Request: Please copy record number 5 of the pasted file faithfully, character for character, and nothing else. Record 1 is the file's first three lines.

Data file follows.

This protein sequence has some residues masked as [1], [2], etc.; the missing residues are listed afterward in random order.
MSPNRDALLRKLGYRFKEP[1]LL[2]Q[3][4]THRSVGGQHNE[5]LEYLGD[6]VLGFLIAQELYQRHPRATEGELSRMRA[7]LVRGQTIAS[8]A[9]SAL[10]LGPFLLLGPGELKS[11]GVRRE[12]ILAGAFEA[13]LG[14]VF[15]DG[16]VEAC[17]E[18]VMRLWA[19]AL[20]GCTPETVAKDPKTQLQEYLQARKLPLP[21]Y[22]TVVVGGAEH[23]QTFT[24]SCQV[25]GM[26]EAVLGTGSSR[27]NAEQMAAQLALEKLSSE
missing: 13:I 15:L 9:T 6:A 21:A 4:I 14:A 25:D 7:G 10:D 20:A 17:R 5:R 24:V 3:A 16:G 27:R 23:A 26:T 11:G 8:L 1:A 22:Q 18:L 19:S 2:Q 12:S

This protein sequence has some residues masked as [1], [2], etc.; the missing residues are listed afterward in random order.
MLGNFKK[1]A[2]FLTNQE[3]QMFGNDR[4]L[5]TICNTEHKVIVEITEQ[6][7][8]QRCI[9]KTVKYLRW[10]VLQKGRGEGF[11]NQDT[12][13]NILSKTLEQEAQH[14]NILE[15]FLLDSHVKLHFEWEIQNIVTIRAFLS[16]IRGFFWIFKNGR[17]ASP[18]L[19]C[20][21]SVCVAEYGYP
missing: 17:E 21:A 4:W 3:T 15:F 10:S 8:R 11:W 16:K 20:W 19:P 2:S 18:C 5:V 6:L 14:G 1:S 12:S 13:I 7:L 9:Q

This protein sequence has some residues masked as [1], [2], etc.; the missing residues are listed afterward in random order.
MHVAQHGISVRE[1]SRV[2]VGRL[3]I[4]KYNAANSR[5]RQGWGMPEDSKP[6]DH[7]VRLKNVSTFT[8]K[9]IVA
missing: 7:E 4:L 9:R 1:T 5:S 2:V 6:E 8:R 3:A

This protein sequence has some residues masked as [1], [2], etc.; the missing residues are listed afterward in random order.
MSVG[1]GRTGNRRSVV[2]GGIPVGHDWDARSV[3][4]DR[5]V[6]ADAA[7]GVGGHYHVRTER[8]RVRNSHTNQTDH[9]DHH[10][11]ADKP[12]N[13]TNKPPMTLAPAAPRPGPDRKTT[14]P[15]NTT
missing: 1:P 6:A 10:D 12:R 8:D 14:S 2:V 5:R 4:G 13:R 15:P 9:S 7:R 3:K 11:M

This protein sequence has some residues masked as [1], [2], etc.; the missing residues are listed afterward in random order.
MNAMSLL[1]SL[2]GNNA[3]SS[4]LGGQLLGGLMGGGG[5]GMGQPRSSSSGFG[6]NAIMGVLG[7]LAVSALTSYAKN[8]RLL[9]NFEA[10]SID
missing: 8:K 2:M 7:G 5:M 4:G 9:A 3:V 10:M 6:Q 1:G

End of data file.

This protein sequence has some residues masked as [1], [2], etc.; the missing residues are listed afterward in random order.
MNAMSLL[1]SL[2]GNNA[3]SS[4]LGGQLLGGLMGGGG[5]GMGQPRSSSSGFG[6]NAIMGVLG[7]LAVSALTSYAKN[8]RLL[9]NFEA[10]SID
missing: 8:K 2:M 7:G 5:M 4:G 9:A 3:V 10:M 6:Q 1:G